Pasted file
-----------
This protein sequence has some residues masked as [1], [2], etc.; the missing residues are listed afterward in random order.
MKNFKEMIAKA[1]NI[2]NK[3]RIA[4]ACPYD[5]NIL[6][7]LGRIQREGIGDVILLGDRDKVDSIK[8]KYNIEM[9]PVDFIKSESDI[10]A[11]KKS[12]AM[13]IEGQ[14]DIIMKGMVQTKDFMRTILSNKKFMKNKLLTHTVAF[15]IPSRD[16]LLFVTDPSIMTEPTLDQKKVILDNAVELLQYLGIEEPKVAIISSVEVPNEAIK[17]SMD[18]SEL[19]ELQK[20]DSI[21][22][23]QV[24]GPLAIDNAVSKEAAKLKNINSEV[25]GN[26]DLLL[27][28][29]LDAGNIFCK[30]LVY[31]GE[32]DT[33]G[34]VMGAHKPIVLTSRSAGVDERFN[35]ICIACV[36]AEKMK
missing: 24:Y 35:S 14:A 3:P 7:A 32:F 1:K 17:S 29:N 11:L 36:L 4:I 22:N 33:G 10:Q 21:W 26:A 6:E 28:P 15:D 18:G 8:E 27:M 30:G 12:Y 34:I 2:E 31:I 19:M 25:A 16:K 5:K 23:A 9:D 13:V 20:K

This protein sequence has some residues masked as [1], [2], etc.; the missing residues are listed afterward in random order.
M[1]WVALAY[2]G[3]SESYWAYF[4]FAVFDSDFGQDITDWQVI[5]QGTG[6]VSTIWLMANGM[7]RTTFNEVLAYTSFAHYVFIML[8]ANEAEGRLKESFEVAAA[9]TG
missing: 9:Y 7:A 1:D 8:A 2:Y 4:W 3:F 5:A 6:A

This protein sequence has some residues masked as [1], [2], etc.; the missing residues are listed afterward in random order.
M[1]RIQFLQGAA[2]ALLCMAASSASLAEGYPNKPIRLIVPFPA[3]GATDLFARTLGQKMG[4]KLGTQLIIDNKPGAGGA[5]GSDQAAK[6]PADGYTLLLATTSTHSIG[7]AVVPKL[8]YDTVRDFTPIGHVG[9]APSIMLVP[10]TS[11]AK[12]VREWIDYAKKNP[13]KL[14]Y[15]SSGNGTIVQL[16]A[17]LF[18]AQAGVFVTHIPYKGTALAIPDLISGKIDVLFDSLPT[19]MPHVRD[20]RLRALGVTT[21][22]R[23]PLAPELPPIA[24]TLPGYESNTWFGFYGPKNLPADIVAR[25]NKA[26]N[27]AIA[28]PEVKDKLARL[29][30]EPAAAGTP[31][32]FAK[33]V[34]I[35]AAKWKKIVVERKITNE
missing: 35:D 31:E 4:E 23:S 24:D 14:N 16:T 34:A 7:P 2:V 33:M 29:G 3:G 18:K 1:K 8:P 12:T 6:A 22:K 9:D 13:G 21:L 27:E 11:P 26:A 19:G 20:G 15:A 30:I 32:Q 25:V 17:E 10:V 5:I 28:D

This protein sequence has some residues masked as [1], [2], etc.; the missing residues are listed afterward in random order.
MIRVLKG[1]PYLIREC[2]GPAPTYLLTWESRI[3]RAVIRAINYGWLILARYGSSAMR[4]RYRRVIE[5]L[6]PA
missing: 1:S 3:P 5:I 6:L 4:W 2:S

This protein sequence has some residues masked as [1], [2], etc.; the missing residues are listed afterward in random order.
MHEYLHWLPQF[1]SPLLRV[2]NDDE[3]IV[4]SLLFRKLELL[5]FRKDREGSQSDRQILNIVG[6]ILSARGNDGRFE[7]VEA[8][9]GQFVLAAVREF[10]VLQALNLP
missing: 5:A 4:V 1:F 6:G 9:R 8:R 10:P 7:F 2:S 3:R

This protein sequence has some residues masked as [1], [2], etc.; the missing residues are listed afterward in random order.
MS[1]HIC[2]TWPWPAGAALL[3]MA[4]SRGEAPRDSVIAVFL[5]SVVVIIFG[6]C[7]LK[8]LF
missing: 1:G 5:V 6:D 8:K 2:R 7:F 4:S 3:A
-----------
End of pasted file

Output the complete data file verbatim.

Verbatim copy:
This protein sequence has some residues masked as [1], [2], etc.; the missing residues are listed afterward in random order.
MKNFKEMIAKA[1]NI[2]NK[3]RIA[4]ACPYD[5]NIL[6][7]LGRIQREGIGDVILLGDRDKVDSIK[8]KYNIEM[9]PVDFIKSESDI[10]A[11]KKS[12]AM[13]IEGQ[14]DIIMKGMVQTKDFMRTILSNKKFMKNKLLTHTVAF[15]IPSRD[16]LLFVTDPSIMTEPTLDQKKVILDNAVELLQYLGIEEPKVAIISSVEVPNEAIK[17]SMD[18]SEL[19]ELQK[20]DSI[21][22][23]QV[24]GPLAIDNAVSKEAAKLKNINSEV[25]GN[26]DLLL[27][28][29]LDAGNIFCK[30]LVY[31]GE[32]DT[33]G[34]VMGAHKPIVLTSRSAGVDERFN[35]ICIACV[36]AEKMK
missing: 24:Y 35:S 14:A 3:P 7:A 32:F 1:K 17:S 29:N 11:L 36:L 4:I 22:N 33:G 10:Q 21:W 26:A 6:E 28:P 15:D 18:G 8:E 27:M 30:G 12:Y 34:I 2:E 31:I 19:M 25:A 16:K 5:K 23:A 9:D 13:V 20:K

This protein sequence has some residues masked as [1], [2], etc.; the missing residues are listed afterward in random order.
M[1]WVALAY[2]G[3]SESYWAYF[4]FAVFDSDFGQDITDWQVI[5]QGTG[6]VSTIWLMANGM[7]RTTFNEVLAYTSFAHYVFIML[8]ANEAEGRLKESFEVAAA[9]TG
missing: 9:Y 7:A 1:D 8:A 2:Y 4:W 3:F 5:A 6:A

This protein sequence has some residues masked as [1], [2], etc.; the missing residues are listed afterward in random order.
M[1]RIQFLQGAA[2]ALLCMAASSASLAEGYPNKPIRLIVPFPA[3]GATDLFARTLGQKMG[4]KLGTQLIIDNKPGAGGA[5]GSDQAAK[6]PADGYTLLLATTSTHSIG[7]AVVPKL[8]YDTVRDFTPIGHVG[9]APSIMLVP[10]TS[11]AK[12]VREWIDYAKKNP[13]KL[14]Y[15]SSGNGTIVQL[16]A[17]LF[18]AQAGVFVTHIPYKGTALAIPDLISGKIDVLFDSLPT[19]MPHVRD[20]RLRALGVTT[21][22]R[23]PLAPELPPIA[24]TLPGYESNTWFGFYGPKNLPADIVAR[25]NKA[26]N[27]AIA[28]PEVKDKLARL[29][30]EPAAAGTP[31][32]FAK[33]V[34]I[35]AAKWKKIVVERKITNE
missing: 35:D 31:E 4:E 23:S 24:D 14:N 16:T 34:A 7:P 2:V 33:M 29:G 3:G 18:K 1:K 8:P 12:T 6:A 22:K 9:D 13:G 21:L 27:E 11:P 26:A 19:G 20:G 15:A 30:I 32:Q 25:V 17:E 10:V 5:I 28:D

This protein sequence has some residues masked as [1], [2], etc.; the missing residues are listed afterward in random order.
MIRVLKG[1]PYLIREC[2]GPAPTYLLTWESRI[3]RAVIRAINYGWLILARYGSSAMR[4]RYRRVIE[5]L[6]PA
missing: 1:S 3:P 5:I 6:L 4:W 2:S

This protein sequence has some residues masked as [1], [2], etc.; the missing residues are listed afterward in random order.
MHEYLHWLPQF[1]SPLLRV[2]NDDE[3]IV[4]SLLFRKLELL[5]FRKDREGSQSDRQILNIVG[6]ILSARGNDGRFE[7]VEA[8][9]GQFVLAAVREF[10]VLQALNLP
missing: 5:A 4:V 1:F 6:G 9:R 8:R 10:P 7:F 2:S 3:R

This protein sequence has some residues masked as [1], [2], etc.; the missing residues are listed afterward in random order.
MS[1]HIC[2]TWPWPAGAALL[3]MA[4]SRGEAPRDSVIAVFL[5]SVVVIIFG[6]C[7]LK[8]LF
missing: 1:G 5:V 6:D 8:K 2:R 7:F 4:S 3:A